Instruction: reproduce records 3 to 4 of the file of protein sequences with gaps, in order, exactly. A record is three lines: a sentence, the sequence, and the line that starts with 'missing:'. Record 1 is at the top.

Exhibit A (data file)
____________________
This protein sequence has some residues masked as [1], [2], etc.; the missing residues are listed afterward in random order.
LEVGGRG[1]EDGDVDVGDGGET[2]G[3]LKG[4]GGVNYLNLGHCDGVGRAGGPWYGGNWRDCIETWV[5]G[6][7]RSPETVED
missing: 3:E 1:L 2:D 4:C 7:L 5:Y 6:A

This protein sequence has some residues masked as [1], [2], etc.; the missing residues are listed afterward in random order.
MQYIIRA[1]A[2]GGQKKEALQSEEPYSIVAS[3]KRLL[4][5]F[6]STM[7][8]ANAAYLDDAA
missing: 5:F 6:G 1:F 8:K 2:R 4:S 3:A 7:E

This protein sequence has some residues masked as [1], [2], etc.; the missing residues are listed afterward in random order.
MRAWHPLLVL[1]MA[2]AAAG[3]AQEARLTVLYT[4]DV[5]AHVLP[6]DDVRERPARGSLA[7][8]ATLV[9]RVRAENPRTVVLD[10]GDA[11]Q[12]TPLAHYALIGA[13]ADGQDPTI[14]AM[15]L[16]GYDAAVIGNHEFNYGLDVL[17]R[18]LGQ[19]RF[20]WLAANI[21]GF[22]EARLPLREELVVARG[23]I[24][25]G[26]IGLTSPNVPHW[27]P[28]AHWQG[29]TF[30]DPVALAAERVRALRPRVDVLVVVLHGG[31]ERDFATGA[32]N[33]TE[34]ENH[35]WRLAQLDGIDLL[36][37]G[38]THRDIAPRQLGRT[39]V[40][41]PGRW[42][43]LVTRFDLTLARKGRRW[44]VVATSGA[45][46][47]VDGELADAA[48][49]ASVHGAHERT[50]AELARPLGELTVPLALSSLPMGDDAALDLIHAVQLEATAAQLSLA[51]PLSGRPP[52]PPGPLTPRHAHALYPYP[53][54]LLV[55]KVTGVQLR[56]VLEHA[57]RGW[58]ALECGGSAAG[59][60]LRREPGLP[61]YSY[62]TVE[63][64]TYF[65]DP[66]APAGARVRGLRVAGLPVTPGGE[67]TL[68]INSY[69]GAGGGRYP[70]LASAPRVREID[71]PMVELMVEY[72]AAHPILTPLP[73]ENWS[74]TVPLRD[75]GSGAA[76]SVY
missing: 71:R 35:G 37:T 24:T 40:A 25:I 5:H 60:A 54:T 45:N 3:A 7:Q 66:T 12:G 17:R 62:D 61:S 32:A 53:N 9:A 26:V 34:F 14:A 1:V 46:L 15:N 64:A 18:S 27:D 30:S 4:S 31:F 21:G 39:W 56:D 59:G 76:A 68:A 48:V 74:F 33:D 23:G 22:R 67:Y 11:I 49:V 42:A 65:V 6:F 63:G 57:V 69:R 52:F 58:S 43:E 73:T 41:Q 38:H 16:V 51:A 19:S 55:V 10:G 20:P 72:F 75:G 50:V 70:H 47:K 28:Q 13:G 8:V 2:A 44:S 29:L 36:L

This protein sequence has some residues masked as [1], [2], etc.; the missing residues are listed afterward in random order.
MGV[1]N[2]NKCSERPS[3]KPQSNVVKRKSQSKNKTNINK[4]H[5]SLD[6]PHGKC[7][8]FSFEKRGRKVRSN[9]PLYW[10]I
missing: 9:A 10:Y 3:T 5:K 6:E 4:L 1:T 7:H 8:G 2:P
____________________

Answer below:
This protein sequence has some residues masked as [1], [2], etc.; the missing residues are listed afterward in random order.
MRAWHPLLVL[1]MA[2]AAAG[3]AQEARLTVLYT[4]DV[5]AHVLP[6]DDVRERPARGSLA[7][8]ATLV[9]RVRAENPRTVVLD[10]GDA[11]Q[12]TPLAHYALIGA[13]ADGQDPTI[14]AM[15]L[16]GYDAAVIGNHEFNYGLDVL[17]R[18]LGQ[19]RF[20]WLAANI[21]GF[22]EARLPLREELVVARG[23]I[24][25]G[26]IGLTSPNVPHW[27]P[28]AHWQG[29]TF[30]DPVALAAERVRALRPRVDVLVVVLHGG[31]ERDFATGA[32]N[33]TE[34]ENH[35]WRLAQLDGIDLL[36][37]G[38]THRDIAPRQLGRT[39]V[40][41]PGRW[42][43]LVTRFDLTLARKGRRW[44]VVATSGA[45][46][47]VDGELADAA[48][49]ASVHGAHERT[50]AELARPLGELTVPLALSSLPMGDDAALDLIHAVQLEATAAQLSLA[51]PLSGRPP[52]PPGPLTPRHAHALYPYP[53][54]LLV[55]KVTGVQLR[56]VLEHA[57]RGW[58]ALECGGSAAG[59][60]LRREPGLP[61]YSY[62]TVE[63][64]TYF[65]DP[66]APAGARVRGLRVAGLPVTPGGE[67]TL[68]INSY[69]GAGGGRYP[70]LASAPRVREID[71]PMVELMVEY[72]AAHPILTPLP[73]ENWS[74]TVPLRD[75]GSGAA[76]SVY
missing: 71:R 35:G 37:T 24:T 40:A 25:I 5:H 60:A 54:T 45:N 3:A 7:Q 66:T 12:G 17:R 62:D 61:S 32:A 53:N 9:A 26:V 34:F 14:A 1:V 46:L 15:N 64:A 18:S 27:D 30:S 4:S 31:F 21:G 39:W 56:D 59:G 76:A 68:A 48:V 74:F 33:D 23:G 22:R 67:Y 11:I 49:V 42:A 65:V 6:F 63:G 57:V 69:R 52:F 58:S 43:E 73:T 41:Q 38:H 16:V 51:A 19:S 55:V 10:G 20:P 72:F 75:G 50:V 70:H 47:K 28:Q 13:G 8:V 2:A 44:S 29:L 36:L

This protein sequence has some residues masked as [1], [2], etc.; the missing residues are listed afterward in random order.
MGV[1]N[2]NKCSERPS[3]KPQSNVVKRKSQSKNKTNINK[4]H[5]SLD[6]PHGKC[7][8]FSFEKRGRKVRSN[9]PLYW[10]I
missing: 9:A 10:Y 3:T 5:K 6:E 4:L 1:T 7:H 8:G 2:P